*As was the fact that sweet tea* was what you got unless you specifically asked for it "unsweet". I wasn't expecting that much sugar; I wasn't expecting ANY sugar.
**And it's pronounced "Sweetea".
Which brings me to another installment in my "favorite sentences in recipes" series. This one is from Jaime Purviance, in his recipe for iced tea in Weber's Big Book of Grilling:
If you want a sweet batch, add about 3 tbsp of sugar to the boiling water. If you're from the south, pour it on until it feels right.And! It is the perfect drink to have with barbecue.
But, I didn't make sweet tea at home more than once a summer. If you're making a big batch, it's a fair amount of work. I would boil a gallon of water, add a lot of tea bags, wait for it to steep, wait for it to cool down…it's a lot of work for something so simple.
Then I saw this recipe on TheKitchn a couple of months ago. Now I drink iced tea almost every day; I make this recipe about twice a week. Why do I love it? Because you don't boil all the water! You make a very concentrated, 2 cup base of tea and sugar, and fill the rest of a gallon pitcher with water to make your tea. This gets around all the work; if you don't have to deal with a gallon of boiling water, suddenly the recipe is effortless.
I've adapted the recipe to my northerner tastes (more tea, less sugar), and my limitations in equipment (no gallon pitcher - only 2 quarts). Enjoy!
Recipe: Iced Sweet Tea
- Electric Kettle (optional, but makes it easy. I have this one.)
- 2 quart pitcher
- 1.5 cups water
- 2 family size tea bags "for iced tea" (or five regular tea bags)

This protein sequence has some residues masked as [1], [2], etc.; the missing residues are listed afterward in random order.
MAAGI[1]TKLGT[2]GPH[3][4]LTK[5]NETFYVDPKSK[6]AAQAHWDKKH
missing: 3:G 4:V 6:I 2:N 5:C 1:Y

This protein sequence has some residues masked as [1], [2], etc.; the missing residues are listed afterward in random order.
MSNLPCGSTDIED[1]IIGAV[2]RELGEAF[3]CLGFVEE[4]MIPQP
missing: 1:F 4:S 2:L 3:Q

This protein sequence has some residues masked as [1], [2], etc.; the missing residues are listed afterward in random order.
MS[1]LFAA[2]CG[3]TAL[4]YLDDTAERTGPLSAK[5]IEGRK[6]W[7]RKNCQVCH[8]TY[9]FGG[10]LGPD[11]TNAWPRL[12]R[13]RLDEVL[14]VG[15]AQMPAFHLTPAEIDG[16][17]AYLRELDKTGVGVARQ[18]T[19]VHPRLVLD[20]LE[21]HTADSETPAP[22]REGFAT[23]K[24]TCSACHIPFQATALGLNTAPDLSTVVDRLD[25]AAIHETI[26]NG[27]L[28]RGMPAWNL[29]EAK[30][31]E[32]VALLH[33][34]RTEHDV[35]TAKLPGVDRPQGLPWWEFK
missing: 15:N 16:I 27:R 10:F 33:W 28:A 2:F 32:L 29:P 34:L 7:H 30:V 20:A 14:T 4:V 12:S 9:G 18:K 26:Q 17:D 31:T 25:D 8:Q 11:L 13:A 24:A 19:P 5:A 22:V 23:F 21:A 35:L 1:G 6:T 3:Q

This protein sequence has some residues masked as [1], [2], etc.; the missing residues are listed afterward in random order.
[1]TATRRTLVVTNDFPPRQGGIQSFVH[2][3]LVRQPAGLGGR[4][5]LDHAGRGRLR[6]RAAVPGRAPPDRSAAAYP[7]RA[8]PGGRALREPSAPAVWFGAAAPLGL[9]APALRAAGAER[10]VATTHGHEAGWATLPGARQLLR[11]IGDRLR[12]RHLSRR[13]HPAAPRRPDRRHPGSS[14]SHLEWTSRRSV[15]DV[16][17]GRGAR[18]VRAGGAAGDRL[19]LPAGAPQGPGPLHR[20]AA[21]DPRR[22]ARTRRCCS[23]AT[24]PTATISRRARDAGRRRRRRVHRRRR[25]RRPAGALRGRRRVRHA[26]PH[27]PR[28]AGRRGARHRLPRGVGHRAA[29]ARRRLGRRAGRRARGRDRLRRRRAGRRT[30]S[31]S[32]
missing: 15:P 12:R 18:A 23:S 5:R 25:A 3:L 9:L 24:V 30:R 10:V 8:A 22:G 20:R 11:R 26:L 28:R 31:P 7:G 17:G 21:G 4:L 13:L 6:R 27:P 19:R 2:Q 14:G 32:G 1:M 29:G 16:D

- 1/4 cup suga
- Water to fill pitcher to 2 quarts (should be about 6.5 cups)
1. Boil the water: Bring the 1.5 cups of water to a boil.
*This is where the electric kettle really helps - it takes less time to boil the water than it does to get the rest of the ingredients together.
2. Steep the tea: Meanwhile, put the tea bags and sugar in your 2 quart pitcher. Pour your boiling water over the tea bags and sugar, and stir to dissolve the sugar. Let steep for at least 1/2 hour, and preferably 2 hours.
*I actually steep in my 2 cup pyrex measuring cup, because it's already out from measuring the water.
3. Finish the tea: Remove the tea bags, and squeeze any remaining tea out of them. Add water to the pitcher to bring it up to 2 quarts. Store in the refrigerator for up to a week.
*Southerner style: go with 1/2 cup sugar instead of 1/4 cup, and only use 1 cup of water instead of 1.5 cups.
*True Northerner style: skip the sugar. (It's bitter, so it must build character. Right?)
*Luzianne or Red Rose teas are the traditional choices, but I have a slight preference for Lipton. But…Lipton family size tea bags cost twice as much as Luzianne at my local grocery store, so that's what I've been using.
*I also tried the Luzianne family sized green tea bags in this recipe. Meh. I think the green tea is too subtle to go with this much sugar. Or it just doesn't work with iced tea. Thoughts? Let me know in the comments.
*Yes, I know, it's a little late in the year for iced tea (it's 1:33PM, local time, and it's 49*F outside.) I'm still drinking it!
Questions? Comments? Other ideas? Leave them in the comments section below.
Iced tea is the perfect drink with barbecue:
Barbecued chicken pieces
Kathryn Hill: How to Make Sweet Tea [thekitchn.com]
Jamie Purviance: Weber's Big Book of Grilling
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